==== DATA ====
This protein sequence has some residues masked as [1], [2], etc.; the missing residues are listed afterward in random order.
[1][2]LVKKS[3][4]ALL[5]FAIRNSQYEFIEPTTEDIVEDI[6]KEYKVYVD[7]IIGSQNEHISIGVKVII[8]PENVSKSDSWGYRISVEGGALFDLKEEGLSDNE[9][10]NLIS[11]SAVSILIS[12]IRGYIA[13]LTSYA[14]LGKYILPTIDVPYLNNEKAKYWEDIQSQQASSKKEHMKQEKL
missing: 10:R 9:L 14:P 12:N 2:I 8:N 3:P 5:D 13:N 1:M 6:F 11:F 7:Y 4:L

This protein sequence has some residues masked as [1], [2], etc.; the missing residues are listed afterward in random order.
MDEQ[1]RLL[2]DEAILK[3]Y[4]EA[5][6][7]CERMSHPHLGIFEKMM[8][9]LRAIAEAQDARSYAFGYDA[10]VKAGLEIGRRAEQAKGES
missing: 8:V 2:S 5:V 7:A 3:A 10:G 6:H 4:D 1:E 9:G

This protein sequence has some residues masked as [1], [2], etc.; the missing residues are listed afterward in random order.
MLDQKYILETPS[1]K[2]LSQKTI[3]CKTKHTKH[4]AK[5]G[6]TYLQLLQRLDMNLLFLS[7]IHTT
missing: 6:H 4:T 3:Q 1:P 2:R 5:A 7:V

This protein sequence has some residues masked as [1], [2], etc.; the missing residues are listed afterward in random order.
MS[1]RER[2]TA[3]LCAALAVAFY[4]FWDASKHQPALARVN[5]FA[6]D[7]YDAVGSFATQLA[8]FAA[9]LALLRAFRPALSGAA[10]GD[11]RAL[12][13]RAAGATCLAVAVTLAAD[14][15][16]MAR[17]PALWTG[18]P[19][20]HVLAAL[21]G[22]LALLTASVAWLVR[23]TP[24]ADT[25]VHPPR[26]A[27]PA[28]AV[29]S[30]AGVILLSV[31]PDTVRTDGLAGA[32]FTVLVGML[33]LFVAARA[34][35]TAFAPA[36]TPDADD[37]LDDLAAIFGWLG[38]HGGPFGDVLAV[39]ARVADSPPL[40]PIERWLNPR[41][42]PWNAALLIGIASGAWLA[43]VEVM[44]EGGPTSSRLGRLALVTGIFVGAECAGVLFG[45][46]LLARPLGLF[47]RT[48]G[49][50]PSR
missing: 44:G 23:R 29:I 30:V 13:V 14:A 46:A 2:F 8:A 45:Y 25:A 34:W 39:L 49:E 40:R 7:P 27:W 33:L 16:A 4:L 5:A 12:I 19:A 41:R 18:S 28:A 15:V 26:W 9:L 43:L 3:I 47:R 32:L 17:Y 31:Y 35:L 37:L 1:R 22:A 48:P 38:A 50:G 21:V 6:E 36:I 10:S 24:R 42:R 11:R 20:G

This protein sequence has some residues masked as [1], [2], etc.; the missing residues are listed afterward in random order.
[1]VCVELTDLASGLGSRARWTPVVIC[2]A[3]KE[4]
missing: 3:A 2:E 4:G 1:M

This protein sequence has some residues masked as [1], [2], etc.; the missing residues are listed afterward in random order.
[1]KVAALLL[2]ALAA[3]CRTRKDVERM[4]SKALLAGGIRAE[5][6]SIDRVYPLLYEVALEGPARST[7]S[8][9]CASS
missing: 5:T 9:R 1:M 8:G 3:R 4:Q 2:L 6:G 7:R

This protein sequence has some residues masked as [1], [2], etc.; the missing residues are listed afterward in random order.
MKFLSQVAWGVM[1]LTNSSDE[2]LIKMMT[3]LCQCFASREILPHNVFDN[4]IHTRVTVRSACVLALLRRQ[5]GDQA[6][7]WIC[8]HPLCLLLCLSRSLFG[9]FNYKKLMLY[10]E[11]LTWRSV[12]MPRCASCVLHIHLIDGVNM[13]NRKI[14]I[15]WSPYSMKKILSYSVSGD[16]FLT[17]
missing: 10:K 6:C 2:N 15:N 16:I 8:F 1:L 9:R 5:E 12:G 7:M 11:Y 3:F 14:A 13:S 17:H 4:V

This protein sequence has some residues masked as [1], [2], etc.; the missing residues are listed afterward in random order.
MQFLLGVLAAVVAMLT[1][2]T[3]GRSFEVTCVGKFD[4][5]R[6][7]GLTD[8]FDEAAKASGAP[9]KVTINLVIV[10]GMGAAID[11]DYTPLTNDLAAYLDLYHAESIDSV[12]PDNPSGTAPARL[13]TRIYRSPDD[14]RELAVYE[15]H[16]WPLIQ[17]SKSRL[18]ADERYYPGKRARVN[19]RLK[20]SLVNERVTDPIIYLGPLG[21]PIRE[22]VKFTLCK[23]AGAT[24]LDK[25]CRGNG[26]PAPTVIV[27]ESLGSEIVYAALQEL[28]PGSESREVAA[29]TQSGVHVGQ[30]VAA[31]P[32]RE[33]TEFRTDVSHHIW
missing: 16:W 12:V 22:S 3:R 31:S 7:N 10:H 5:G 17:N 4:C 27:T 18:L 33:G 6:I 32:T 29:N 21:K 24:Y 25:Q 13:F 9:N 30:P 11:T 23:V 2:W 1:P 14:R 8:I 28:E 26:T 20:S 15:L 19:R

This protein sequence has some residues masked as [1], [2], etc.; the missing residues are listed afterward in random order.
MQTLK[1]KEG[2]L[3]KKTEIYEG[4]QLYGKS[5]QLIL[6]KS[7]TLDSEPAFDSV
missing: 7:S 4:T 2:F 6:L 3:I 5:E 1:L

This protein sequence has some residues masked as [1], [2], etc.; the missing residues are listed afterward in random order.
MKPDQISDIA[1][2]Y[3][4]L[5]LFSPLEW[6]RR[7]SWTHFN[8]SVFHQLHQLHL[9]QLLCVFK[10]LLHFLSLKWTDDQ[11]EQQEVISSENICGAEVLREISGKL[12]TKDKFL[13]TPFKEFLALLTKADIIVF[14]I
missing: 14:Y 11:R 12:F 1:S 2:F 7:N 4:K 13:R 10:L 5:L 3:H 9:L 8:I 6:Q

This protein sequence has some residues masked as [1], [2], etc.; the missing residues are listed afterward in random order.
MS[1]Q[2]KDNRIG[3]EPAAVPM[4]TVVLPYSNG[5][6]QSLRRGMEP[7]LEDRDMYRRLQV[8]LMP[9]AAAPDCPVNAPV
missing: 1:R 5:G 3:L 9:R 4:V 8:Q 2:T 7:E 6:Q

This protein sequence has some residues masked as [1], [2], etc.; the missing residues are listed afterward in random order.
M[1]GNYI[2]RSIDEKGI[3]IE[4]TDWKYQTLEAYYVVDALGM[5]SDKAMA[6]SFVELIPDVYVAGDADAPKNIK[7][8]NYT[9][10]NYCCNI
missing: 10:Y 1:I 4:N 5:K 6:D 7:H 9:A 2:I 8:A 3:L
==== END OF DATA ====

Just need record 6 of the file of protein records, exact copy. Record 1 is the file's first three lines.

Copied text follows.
This protein sequence has some residues masked as [1], [2], etc.; the missing residues are listed afterward in random order.
[1]KVAALLL[2]ALAA[3]CRTRKDVERM[4]SKALLAGGIRAE[5][6]SIDRVYPLLYEVALEGPARST[7]S[8][9]CASS
missing: 5:T 9:R 1:M 8:G 3:R 4:Q 2:L 6:G 7:R